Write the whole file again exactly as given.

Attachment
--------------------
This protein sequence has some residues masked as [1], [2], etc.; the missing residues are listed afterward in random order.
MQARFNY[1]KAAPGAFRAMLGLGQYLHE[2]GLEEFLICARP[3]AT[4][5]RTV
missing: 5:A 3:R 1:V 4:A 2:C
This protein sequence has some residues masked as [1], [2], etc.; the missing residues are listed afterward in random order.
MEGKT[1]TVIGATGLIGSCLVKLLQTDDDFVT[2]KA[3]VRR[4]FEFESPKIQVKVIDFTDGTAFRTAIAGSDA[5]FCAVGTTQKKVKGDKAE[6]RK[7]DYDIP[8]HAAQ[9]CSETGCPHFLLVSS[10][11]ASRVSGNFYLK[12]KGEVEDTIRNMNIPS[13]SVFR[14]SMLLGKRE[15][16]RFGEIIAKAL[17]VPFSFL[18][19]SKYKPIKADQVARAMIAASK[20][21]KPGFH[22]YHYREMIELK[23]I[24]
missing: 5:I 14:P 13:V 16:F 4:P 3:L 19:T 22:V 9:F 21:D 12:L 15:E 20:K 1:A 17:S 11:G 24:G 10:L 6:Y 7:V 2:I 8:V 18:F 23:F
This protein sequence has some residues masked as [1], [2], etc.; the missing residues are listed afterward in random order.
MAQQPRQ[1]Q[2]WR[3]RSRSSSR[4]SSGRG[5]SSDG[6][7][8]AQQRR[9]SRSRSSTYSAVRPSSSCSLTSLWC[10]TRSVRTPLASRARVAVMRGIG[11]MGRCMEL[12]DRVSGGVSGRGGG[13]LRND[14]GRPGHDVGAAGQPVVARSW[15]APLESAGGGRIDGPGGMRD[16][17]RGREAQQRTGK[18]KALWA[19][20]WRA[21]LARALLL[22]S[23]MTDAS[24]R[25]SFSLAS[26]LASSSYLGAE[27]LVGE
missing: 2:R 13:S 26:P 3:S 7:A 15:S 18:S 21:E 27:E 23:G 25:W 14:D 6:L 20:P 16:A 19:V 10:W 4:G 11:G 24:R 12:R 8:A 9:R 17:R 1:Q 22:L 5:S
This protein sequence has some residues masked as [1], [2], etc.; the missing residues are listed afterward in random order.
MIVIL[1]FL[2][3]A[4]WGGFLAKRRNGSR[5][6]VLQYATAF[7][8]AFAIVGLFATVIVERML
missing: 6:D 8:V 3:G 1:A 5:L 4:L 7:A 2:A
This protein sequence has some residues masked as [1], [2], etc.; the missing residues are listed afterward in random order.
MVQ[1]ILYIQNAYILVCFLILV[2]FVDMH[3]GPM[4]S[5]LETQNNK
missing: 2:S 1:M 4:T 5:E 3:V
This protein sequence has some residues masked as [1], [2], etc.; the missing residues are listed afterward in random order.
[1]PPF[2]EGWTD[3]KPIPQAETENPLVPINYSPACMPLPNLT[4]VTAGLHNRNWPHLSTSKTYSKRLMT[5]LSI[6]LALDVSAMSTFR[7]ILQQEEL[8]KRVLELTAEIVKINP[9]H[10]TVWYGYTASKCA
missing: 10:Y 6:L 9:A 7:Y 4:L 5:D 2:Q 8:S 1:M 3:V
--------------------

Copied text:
This protein sequence has some residues masked as [1], [2], etc.; the missing residues are listed afterward in random order.
MQARFNY[1]KAAPGAFRAMLGLGQYLHE[2]GLEEFLICARP[3]AT[4][5]RTV
missing: 5:A 3:R 1:V 4:A 2:C
This protein sequence has some residues masked as [1], [2], etc.; the missing residues are listed afterward in random order.
MEGKT[1]TVIGATGLIGSCLVKLLQTDDDFVT[2]KA[3]VRR[4]FEFESPKIQVKVIDFTDGTAFRTAIAGSDA[5]FCAVGTTQKKVKGDKAE[6]RK[7]DYDIP[8]HAAQ[9]CSETGCPHFLLVSS[10][11]ASRVSGNFYLK[12]KGEVEDTIRNMNIPS[13]SVFR[14]SMLLGKRE[15][16]RFGEIIAKAL[17]VPFSFL[18][19]SKYKPIKADQVARAMIAASK[20][21]KPGFH[22]YHYREMIELK[23]I[24]
missing: 5:I 14:P 13:V 16:F 4:P 3:L 19:T 22:V 9:F 21:D 12:L 15:E 20:K 1:A 17:S 11:G 24:G 10:L 6:Y 7:V 2:I 8:V 18:F 23:F
This protein sequence has some residues masked as [1], [2], etc.; the missing residues are listed afterward in random order.
MAQQPRQ[1]Q[2]WR[3]RSRSSSR[4]SSGRG[5]SSDG[6][7][8]AQQRR[9]SRSRSSTYSAVRPSSSCSLTSLWC[10]TRSVRTPLASRARVAVMRGIG[11]MGRCMEL[12]DRVSGGVSGRGGG[13]LRND[14]GRPGHDVGAAGQPVVARSW[15]APLESAGGGRIDGPGGMRD[16][17]RGREAQQRTGK[18]KALWA[19][20]WRA[21]LARALLL[22]S[23]MTDAS[24]R[25]SFSLAS[26]LASSSYLGAE[27]LVGE
missing: 2:R 13:S 26:P 3:S 7:A 15:S 18:S 21:E 27:E 23:G 25:W 14:D 6:L 20:P 16:A 19:V 10:W 4:G 11:G 24:R 12:R 8:A 9:R 17:R 1:Q 22:L 5:S
This protein sequence has some residues masked as [1], [2], etc.; the missing residues are listed afterward in random order.
MIVIL[1]FL[2][3]A[4]WGGFLAKRRNGSR[5][6]VLQYATAF[7][8]AFAIVGLFATVIVERML
missing: 6:D 8:V 3:G 1:A 5:L 4:L 7:A 2:A
This protein sequence has some residues masked as [1], [2], etc.; the missing residues are listed afterward in random order.
MVQ[1]ILYIQNAYILVCFLILV[2]FVDMH[3]GPM[4]S[5]LETQNNK
missing: 2:S 1:M 4:T 5:E 3:V
This protein sequence has some residues masked as [1], [2], etc.; the missing residues are listed afterward in random order.
[1]PPF[2]EGWTD[3]KPIPQAETENPLVPINYSPACMPLPNLT[4]VTAGLHNRNWPHLSTSKTYSKRLMT[5]LSI[6]LALDVSAMSTFR[7]ILQQEEL[8]KRVLELTAEIVKINP[9]H[10]TVWYGYTASKCA
missing: 10:Y 6:L 9:A 7:Y 4:L 5:D 2:Q 8:S 1:M 3:V